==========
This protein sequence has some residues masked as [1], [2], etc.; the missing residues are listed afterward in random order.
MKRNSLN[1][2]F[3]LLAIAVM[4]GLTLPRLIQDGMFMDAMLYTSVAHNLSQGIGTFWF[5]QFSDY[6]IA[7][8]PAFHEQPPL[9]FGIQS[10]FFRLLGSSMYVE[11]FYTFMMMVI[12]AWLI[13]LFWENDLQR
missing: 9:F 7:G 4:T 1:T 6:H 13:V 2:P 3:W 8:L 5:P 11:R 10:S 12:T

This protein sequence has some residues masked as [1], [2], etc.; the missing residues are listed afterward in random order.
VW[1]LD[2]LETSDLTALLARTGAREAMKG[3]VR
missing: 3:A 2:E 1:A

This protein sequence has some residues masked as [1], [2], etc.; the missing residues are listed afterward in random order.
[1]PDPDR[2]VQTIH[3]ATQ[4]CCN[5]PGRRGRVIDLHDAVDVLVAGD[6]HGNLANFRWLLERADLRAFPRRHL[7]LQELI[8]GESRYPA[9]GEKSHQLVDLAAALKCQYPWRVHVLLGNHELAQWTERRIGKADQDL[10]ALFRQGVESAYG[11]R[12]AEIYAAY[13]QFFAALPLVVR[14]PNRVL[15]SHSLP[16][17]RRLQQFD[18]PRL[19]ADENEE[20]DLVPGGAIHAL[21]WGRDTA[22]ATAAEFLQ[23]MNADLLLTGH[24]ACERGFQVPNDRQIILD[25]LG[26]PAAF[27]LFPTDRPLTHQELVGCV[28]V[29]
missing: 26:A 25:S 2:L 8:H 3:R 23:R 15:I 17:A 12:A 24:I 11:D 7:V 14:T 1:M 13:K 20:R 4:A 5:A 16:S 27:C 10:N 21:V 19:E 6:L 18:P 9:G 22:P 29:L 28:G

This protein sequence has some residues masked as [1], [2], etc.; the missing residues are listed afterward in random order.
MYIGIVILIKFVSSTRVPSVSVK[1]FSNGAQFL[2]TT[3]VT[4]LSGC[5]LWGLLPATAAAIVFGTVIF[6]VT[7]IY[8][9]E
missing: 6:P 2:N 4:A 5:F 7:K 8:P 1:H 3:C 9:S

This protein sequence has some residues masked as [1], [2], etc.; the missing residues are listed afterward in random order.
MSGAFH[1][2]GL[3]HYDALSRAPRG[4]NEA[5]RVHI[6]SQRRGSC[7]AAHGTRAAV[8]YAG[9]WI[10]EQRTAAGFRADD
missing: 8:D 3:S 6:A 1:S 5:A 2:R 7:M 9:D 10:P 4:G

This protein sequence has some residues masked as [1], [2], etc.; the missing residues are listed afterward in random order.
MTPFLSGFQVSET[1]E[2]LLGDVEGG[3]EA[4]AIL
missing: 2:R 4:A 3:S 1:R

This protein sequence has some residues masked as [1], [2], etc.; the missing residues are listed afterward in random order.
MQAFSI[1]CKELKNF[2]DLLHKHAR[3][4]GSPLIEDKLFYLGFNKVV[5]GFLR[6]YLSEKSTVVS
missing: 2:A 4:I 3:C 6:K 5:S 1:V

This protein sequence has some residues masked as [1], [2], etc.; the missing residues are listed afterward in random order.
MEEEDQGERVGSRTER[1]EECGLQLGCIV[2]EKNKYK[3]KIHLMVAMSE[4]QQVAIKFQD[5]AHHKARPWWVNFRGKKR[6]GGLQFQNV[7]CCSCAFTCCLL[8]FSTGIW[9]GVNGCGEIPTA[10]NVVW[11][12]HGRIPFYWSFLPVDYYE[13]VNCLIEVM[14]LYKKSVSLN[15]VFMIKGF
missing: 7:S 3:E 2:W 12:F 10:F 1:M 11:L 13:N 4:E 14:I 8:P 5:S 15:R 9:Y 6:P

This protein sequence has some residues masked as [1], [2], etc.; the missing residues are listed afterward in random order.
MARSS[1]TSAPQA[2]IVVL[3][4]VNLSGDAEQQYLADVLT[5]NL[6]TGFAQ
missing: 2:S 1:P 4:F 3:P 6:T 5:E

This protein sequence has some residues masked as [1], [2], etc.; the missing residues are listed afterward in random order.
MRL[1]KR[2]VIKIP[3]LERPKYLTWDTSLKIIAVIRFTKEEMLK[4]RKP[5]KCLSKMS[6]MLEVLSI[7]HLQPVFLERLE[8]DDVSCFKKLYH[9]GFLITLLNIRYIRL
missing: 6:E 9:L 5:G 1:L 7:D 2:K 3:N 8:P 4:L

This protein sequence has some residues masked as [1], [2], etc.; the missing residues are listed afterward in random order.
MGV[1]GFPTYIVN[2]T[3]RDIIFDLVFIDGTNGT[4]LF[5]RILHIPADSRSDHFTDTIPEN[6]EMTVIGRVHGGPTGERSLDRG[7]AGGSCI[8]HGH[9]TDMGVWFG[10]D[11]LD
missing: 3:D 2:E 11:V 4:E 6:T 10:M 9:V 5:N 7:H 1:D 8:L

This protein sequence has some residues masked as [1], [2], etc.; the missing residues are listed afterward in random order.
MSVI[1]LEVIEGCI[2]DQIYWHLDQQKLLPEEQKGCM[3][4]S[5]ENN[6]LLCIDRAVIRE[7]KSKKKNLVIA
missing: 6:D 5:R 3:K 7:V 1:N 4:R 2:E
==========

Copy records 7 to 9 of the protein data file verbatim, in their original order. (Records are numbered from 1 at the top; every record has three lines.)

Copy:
This protein sequence has some residues masked as [1], [2], etc.; the missing residues are listed afterward in random order.
MQAFSI[1]CKELKNF[2]DLLHKHAR[3][4]GSPLIEDKLFYLGFNKVV[5]GFLR[6]YLSEKSTVVS
missing: 2:A 4:I 3:C 6:K 5:S 1:V

This protein sequence has some residues masked as [1], [2], etc.; the missing residues are listed afterward in random order.
MEEEDQGERVGSRTER[1]EECGLQLGCIV[2]EKNKYK[3]KIHLMVAMSE[4]QQVAIKFQD[5]AHHKARPWWVNFRGKKR[6]GGLQFQNV[7]CCSCAFTCCLL[8]FSTGIW[9]GVNGCGEIPTA[10]NVVW[11][12]HGRIPFYWSFLPVDYYE[13]VNCLIEVM[14]LYKKSVSLN[15]VFMIKGF
missing: 7:S 3:E 2:W 12:F 10:F 1:M 11:L 13:N 4:E 14:I 8:P 5:S 15:R 9:Y 6:P

This protein sequence has some residues masked as [1], [2], etc.; the missing residues are listed afterward in random order.
MARSS[1]TSAPQA[2]IVVL[3][4]VNLSGDAEQQYLADVLT[5]NL[6]TGFAQ
missing: 2:S 1:P 4:F 3:P 6:T 5:E